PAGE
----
Marc Márquez is so consistent he’s almost as much of a machine as the Honda he rides. But how does he compare to sporting legends outside his field?
MotoGP Grand Prix of Spain, Sunday 5 May, 12.30pm, BT Sport 2 HD (CH 528)
The stats speak for themselves: Marc Márquez is the best MotoGP rider in the world. With seven Grand Prix titles in total (five in the MotoGP class), and the claim of being one of only four riders to have won world championships in three different categories, it’s easy to see why Márquez is up there with the all-time greats. In fact, despite his age (he’s 26!), it’s only Italian legend Valentino Rossi and retired Australian rider Casey Stoner who could argue that they’ve achieved more. But Márquez still has years of riding ahead of him, and is showing no signs of letting up.
Having been touted as one to watch since he first started riding bikes competitively, Márquez elevated his reputation further by winning the MotoGP title in his debut season in 2013 – becoming the first rider in 30 years to achieve this feat, and the youngest rider of all time to triumph in a debut season, at 20. He picked up four more titles in 2014, 2016, 2017 and 2018, and only missed out in 2015 due to injury.
The native Catalonian is even considered a MotoGP pioneer of sorts – primarily owing to a cornering technique where he leans so far over it seems like a fall is surely imminent. But how does Márquez stack up against other sporting legends outside his field? Take a look at the fierce competition below, then click to cast your vote for the best of the best at the bottom of the page.
Ronnie O’Sullivan (snooker)
Ronnie has been snookering the rest of the competition for years. Having made his first 100 break at the age of ten, “The Rocket” won his first UK championship in 1993. He went on to win his first world championship in 2001 and set a record for maximum breaks in 2014, and another for century breaks the year after. He’s so good, he sometimes even plays left-handed, which unsurprisingly doesn’t always go down so well with his opponents.
Lionel Messi (football)
Messi is, quite simply, a footballing freak… in the nicest sense of the term of course! The 31-year-old is in a league of his own, and his goal tally of more than 400 (despite not even playing as a centre forward) is like something from a bygone era. In 1927/28, for example, striker Dixie Dean banged in 60 in just one season for Everton, and Messi’s end-of-season stats are often not too dissimilar.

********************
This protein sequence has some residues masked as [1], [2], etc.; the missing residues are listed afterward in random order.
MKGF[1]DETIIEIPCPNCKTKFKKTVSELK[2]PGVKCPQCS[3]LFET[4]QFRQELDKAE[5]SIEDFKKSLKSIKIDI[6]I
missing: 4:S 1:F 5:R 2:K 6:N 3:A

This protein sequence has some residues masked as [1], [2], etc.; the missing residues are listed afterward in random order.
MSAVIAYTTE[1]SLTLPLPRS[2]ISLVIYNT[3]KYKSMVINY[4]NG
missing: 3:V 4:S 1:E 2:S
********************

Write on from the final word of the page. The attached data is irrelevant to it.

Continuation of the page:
Roger Federer (tennis)
He might be 37, but Federer was and still is a tennis titan, with a whopping 20 world titles under his belt. And with around £93.5 million in career prize money in his pocket, he’s the second highest-earning player of all time, behind Novak Djokovic. He has won the Laureus World Sports Award for Sportsman of the Year a record five times, including four times consecutively between 2005 and 2008.
Tiger Woods (golf)
The saying “form is temporary but class is permanent” resonated rather nicely in the case of Tiger Woods. Previously the biggest star of the golfing world, the American lost his way following some off-the-green antics, and many wondered if he’d ever be able to reach golfing’s greatest heights again. It appeared those fears were well founded until this year’s Masters, where he stunned the watching world with a win. Woods has won 15 major championships in total, making him the second most successful golfer of all time.
Lewis Hamilton (Formula One)
When it comes to F1, our very own Hamilton stands head and shoulders above the rest. Undoubtedly the best driver of this generation, he’s also in the conversation when it comes to debating the best of all time. The Stevenage-born star is the most successful British driver of all time, with five championships under his belt. He bases his driving style on that of late Brazilian driver Ayrton Senna – widely considered to be the greatest F1 driver of all time.
So… how does Márquez compare?
The reason we reckon Márquez could top the lot comes down to a few factors among his competition. Ronnie O’Sullivan and Roger Federer have had spells where they’ve had strong rivalries in their respective fields, but generally, their opponents haven’t managed to stand the test of time as long as they have (or lasted as long at the top). For all his achievements, for years Lionel Messi has been plying his trade at Barcelona – one of the best club sides. Tiger Woods’ form dipped massively before his recent revival. Meanwhile, in F1, the debate continues to rage about how much is down to driver skill and how much is down to the mechanics of the car they’re driving.
Click to cast your vote for the best of the best below.
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